« 上一页继续 »
In the year 1584, the Spaniards, under the command of Alexander Farnese prince of Parma, began to gain great advantages in Flanders and Brabant, by recovering many Arong-holds and cities from the Hollanders, as Ghent, (called then by the English GAUNT,) Antwerp, Mechlin, &c. See Stow's Annals, p. 711. Some attempt made with the asistance of English volunteers 10 retrieve the former of thoje places probably gave occasion to this ballad. I can find no mention of our heroine in history, but the following rhymes rendered her famous among our poets. Ben Jonson often mentions ber, and calls any remarkable virago by her name. See bis Epicæne, first acted in 1609. Ac 4. jc. 2. His Tale of a Tub, Act 1. Jc. 4. And his masque intitled The Fortunate Ijies, 1626, where he quotes the very words of the ballad,
She is also mentioned in Fletcher's Scornful Lady, Ad 5. fub finem.
“ My large gentlewoman, my MARY AMBREI, “ had I but seen into you, you should have had another bed. fellow."
Printed from an ancient black-letter copy in the Pepys Cola lection, compared with another in the Editor's folio MS. The full title is, “ The valorous acts performed at Gaunt by * the brave bonnie lass Mary Ambree, who in revenge
of her lovers death did play her part most gallantly. The “ tune is, The blind beggar, &c."
CHEN captaines couragious, whom death colde
When brave Sir John Major * was slaine in her fight, 5
She clo‘hed herselfe from the top to the toe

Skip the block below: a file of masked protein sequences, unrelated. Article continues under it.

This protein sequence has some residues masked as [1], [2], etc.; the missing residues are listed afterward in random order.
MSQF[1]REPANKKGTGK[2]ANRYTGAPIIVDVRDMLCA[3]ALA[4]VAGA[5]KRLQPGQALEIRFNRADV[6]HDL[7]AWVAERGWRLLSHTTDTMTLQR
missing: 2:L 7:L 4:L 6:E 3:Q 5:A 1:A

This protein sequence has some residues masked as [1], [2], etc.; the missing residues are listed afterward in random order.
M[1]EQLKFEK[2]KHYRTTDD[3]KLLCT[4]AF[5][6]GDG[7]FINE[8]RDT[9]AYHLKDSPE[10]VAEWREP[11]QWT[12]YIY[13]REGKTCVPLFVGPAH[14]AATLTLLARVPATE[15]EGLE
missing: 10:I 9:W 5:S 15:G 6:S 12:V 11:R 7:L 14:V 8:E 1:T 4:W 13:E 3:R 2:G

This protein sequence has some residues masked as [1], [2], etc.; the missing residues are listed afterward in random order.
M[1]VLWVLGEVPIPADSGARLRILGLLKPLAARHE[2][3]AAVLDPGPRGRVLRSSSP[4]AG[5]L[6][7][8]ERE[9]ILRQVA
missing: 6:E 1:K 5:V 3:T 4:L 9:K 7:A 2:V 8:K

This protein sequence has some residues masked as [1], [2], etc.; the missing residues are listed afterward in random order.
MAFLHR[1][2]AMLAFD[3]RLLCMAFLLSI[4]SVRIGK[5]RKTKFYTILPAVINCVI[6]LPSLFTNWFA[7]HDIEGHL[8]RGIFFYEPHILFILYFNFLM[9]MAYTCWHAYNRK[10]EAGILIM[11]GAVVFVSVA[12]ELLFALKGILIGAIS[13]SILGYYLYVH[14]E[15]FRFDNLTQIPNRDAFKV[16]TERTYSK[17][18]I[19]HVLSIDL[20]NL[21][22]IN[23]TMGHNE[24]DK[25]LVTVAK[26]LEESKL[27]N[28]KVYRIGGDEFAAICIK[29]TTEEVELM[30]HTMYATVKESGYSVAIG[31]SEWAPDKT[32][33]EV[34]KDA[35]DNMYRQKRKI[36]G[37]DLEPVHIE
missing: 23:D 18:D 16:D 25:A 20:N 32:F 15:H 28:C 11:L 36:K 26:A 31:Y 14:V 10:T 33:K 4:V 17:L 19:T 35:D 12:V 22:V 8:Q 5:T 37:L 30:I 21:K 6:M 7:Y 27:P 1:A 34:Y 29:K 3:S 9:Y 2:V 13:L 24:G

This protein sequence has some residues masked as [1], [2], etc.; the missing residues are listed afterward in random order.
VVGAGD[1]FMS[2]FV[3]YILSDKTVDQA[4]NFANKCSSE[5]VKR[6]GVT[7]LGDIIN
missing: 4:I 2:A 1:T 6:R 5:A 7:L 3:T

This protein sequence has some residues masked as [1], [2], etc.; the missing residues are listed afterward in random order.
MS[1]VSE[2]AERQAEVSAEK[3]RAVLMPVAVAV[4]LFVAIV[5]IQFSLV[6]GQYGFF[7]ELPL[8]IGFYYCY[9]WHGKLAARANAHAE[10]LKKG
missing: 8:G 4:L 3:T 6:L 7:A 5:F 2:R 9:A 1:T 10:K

A helmett of proofe shee ftrait did provide,
• So MS. Serjeant Major in PC.
Then tooke shee her sworde and her targett in hand,
My souldiers so valiant and faithfull, shee fayd,
Then cryed out her souldiers, and thus, they did say, 25
Shee cheared her souldiers, that foughten for life,
Before I will see the worst of
Shee led upp her souldiers in battel
arraye, Gainst three times theyr number by breake of the daye ; Seven howers in skirmish continued shee : Was not this a brave bonny laffe, Mary Ambree?
She filled the skyes with the smoke of her shott,
And when her false gunner, to spoyle her intent, 45
Being falselye betrayed for lucre of hyre,
Her foes they besett her on every fide,
Then tooke shee her sword and her targett in hand,
Now saye, English captaine, what woldest thou give
Now captaines couragious, of valour foe bold,
doe behold? A knight, fir, of England, and captaine soe free, Who shortelye with us a prisoner muft bee.
No captaine of England; behold in your fight
But art thou a woman, as thou dost declare,
The prince of Great Parma heard of her renowne,
But this virtuous mayden despised them all,
Then to her owne country shee backe did returne,